Grauer and Weil: Are the Risks worth the optionality of future growth?

This post is not buy/sell/hold advice. Please see the disclaimer at the end before reading further

  • Grauer and Weil is one of India’s largest companies in the Electroplating and Coatings chemicals business.
  • It is a diversified conglomerate of both commodity and speciality chemicals, with interests in paints and real estate.
  • The diversified businesses may be holding down growth in the core chemicals business
  • Management decisions need to be closely monitored

A 2012 McKinsey survey pegs the potential size of the Paints and Coatings chemicals opportunity in India at 16.5 billion, the largest bucket of opportunity size amongst speciality chemicals.

In 2011 Grauer and Weil had 40% of the market share in the coatings and electroplating chemicals space making it a compelling bet to capture this huge opportunity.

Source: McKinsey, Winning in India, the Speciality Chemicals Opportunity, 2012

The stock price had reached triple digits until it went for a 10:1 split in 2011.

As of today the stock still trades in double digits. So what is ailing the promise?

In 2012, the company EPS fell by 80%.

EPS drops from 6 to 1

This precipitious drop in EPS happened as the company began to address the huge interest on loans taken for all the Capex done in previous years. The chickens had come home to roost.


The stock price followed this huge fall in EPS by falling into the orbit of low double digits.

2011 was not a good year for the company that had been growing on the cusp of promise. The company announced a merger with Bombay Paints, a subsidiary in what was a very unfavorable swap ratio for minority investors – raising further doubts on management’s decision making ability.

Together with the drop in EPS and high Debt to Equity ratio, this lack of transparency in the merger made Grauer and Weil fall into disfavor with the market inspite of steadily increasing intrinsic value and management ratios in the subsequent years from 2012 to 2016.

Fundamentals of the company have improved. The paying off of the loans borrowed to fund capex has helped de-lever the company’s balance sheet with the Debt to Equity ratio dropping from 1 to a mere 0.1 in March 2016 — making the company virtually debt free.

This lightening of the balance sheet has led to a steady corresponding increase in EPS. In fact, from March 2012 to March 2017, the company EPS has grown at a 22% CAGR.

  • An EPS CAGR growth of 22% puts the PEG ratio at < 1 (Assuming a PE TTM of 19) making the stock undervalued
  • In March 2016, the company posted the highest ever Free Cash Flow of 7 crore last year. More encouragingly, the Operating Cash Flows have constantly been above the Net Profits.

So has Grauer & Weil, or Growel as the conglomerate calls itself, finally become a compelling bet?

Risks and Downsides

Q4 2017 Segmented Results

As you can see from the latest segmented results above the merged Bombay Paints business remains EPS dis-accretive.

  • Bombay Paints is extremely Capital Intensive compared to G&W’s traditional Chemicals business which produced 20x the impact EPS with roughly the same levels of Capital Employed in Q4 2017.
  • The Engineering business, although slightly more profitable than Paints, remains a drag on the EPS as well.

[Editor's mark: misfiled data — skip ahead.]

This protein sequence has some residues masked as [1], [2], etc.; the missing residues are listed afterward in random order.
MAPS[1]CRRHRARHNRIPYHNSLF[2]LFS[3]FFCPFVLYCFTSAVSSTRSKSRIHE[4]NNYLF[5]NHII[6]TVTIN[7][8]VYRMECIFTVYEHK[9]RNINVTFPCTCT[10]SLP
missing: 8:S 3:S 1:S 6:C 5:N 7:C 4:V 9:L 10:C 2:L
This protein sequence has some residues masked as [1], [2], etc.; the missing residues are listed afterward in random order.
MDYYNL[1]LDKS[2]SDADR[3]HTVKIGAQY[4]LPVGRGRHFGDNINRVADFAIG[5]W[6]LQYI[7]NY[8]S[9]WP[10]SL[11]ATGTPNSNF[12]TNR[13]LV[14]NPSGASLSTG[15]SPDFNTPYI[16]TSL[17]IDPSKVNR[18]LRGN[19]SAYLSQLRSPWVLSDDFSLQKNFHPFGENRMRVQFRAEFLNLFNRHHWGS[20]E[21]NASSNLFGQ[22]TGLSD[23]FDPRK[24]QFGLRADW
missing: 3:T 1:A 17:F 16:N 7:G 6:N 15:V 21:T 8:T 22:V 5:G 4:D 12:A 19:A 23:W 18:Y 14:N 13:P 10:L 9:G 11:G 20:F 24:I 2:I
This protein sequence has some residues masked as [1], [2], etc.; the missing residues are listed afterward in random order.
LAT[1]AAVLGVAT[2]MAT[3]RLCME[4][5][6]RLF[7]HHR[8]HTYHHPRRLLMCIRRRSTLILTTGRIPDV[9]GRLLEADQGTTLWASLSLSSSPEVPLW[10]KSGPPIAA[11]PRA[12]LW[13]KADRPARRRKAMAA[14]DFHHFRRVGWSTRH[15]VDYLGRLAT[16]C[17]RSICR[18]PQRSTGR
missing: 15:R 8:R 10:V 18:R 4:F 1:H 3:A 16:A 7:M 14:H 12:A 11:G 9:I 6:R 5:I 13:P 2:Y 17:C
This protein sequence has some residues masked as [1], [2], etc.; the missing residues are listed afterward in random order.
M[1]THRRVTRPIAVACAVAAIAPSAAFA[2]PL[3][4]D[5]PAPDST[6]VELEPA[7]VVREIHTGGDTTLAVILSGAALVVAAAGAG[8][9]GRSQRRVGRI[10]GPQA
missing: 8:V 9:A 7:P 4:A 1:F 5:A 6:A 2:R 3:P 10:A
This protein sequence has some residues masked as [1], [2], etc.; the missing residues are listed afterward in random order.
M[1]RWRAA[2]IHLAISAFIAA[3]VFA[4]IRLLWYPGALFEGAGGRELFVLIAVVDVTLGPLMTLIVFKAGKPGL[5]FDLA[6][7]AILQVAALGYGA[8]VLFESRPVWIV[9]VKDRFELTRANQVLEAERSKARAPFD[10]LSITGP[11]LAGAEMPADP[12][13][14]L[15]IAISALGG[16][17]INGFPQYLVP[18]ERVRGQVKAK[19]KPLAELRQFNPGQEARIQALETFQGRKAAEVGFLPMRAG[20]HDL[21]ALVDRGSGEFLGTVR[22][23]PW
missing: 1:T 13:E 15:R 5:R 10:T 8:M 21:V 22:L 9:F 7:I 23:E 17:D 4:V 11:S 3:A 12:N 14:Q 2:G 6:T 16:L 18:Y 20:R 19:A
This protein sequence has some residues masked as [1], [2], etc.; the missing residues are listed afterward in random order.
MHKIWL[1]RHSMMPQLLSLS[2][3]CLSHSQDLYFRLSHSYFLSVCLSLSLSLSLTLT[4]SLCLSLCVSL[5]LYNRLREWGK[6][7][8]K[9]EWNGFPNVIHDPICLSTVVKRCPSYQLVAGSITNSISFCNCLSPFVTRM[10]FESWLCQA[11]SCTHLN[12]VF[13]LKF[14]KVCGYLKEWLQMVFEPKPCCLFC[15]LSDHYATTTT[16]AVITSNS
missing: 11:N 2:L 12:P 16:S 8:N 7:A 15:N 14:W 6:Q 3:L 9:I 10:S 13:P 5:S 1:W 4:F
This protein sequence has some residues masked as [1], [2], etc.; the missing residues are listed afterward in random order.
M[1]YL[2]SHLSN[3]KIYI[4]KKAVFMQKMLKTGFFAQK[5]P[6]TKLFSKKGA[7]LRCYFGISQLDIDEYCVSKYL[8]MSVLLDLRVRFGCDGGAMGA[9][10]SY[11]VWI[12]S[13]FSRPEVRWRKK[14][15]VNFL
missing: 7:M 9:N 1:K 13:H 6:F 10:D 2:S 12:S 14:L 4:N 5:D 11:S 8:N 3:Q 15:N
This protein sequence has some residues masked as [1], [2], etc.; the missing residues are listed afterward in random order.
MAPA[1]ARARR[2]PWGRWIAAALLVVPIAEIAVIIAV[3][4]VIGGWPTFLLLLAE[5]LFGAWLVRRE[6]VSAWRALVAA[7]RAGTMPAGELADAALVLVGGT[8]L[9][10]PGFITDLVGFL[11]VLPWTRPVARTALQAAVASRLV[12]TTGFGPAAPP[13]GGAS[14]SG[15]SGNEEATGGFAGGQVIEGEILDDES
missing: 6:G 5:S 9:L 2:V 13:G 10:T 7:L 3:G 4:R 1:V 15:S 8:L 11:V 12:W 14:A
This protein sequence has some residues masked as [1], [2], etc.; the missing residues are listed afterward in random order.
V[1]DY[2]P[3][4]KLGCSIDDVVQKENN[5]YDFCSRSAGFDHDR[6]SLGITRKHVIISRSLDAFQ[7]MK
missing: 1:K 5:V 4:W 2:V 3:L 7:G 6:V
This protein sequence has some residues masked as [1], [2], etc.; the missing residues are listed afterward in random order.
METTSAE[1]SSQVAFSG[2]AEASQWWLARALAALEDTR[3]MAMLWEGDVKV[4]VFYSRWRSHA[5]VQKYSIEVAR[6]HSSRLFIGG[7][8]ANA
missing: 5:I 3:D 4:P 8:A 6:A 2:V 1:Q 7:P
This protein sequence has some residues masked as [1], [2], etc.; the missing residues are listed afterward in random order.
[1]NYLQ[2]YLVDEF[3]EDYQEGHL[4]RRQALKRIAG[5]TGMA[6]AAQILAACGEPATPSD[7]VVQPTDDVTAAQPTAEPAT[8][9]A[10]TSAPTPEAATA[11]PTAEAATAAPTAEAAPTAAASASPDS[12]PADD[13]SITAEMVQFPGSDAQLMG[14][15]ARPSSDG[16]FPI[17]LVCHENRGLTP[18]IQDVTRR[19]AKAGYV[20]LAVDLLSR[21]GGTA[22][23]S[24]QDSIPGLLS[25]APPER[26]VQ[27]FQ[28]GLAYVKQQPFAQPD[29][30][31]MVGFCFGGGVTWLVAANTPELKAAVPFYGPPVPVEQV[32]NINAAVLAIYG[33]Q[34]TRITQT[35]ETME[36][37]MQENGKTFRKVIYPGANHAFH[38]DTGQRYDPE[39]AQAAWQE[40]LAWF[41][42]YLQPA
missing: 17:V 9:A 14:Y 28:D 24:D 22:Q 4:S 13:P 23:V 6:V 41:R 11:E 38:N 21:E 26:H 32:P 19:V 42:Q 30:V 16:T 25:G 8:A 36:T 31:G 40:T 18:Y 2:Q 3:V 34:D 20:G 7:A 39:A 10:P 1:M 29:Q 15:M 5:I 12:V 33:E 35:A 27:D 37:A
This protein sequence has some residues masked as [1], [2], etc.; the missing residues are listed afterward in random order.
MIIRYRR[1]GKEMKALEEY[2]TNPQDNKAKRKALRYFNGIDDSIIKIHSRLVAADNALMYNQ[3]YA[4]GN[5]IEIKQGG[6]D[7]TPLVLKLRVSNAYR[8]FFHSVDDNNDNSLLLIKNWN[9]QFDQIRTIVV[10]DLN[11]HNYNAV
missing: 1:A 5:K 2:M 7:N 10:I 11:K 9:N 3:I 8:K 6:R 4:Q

• The company’s mall / real estate business is also not doing very well and employs a huge amount of capital.

From the above we may conclude that the company’s profitable Chemicals business is being held down by the capital intensive and inefficient adjacent (Engineering, Paints) and unrelated businesses (Malls, Real Estate).

The company has sold some land that it owned in Mumbai over previous quarters as can be seen in the reducing fixed asset numbers on the balance sheet.

But it may need to do much more. Perhaps a Sintex or Pokarna like demerger of its non-core business could unlock significant value but the Management’s past track record of supporting diversification over minority shareholder interest does not support the possibility of such de-mergers coming to pass.

Additionally we must consider the possibility of further Capex to fund future growth of the company. The company is already operating at historical high asset and fixed asset turnover ratios. So we may be buying the top of its business cycle – which means the EPS growth will only go downhill from here.

The chemicals business is capital intensive and more Capex will take the EPS in single digits down futher into decimal points.

Even assuming no further capex, with 23% CAGR growth, the current EPS of 2 Rupees a share will take 10 years to reach a respectable 16 Rupees a share.

Well that’s smallcaps for you. It all does boil down to quality of the management and its decisions.


This post is not BUY/SELL/HOLD advice but a statement of my personal analysis and opinion. I am not registered with SEBI under SEBI (Research Analysts) Regulations, 2014. As per the clarifications provided by SEBI: “Any person who makes recommendation or offers an opinion concerning securities or public offers only through public media is not required to obtain registration as research analyst under RA Regulations”. No BUY/SELL/HOLD advice is offered on this blog, in any form whatsoever. Views expressed are my own and not of my employer. Stock Markets are very risky and can cause a permanent loss of capital. You should seek professional advice.

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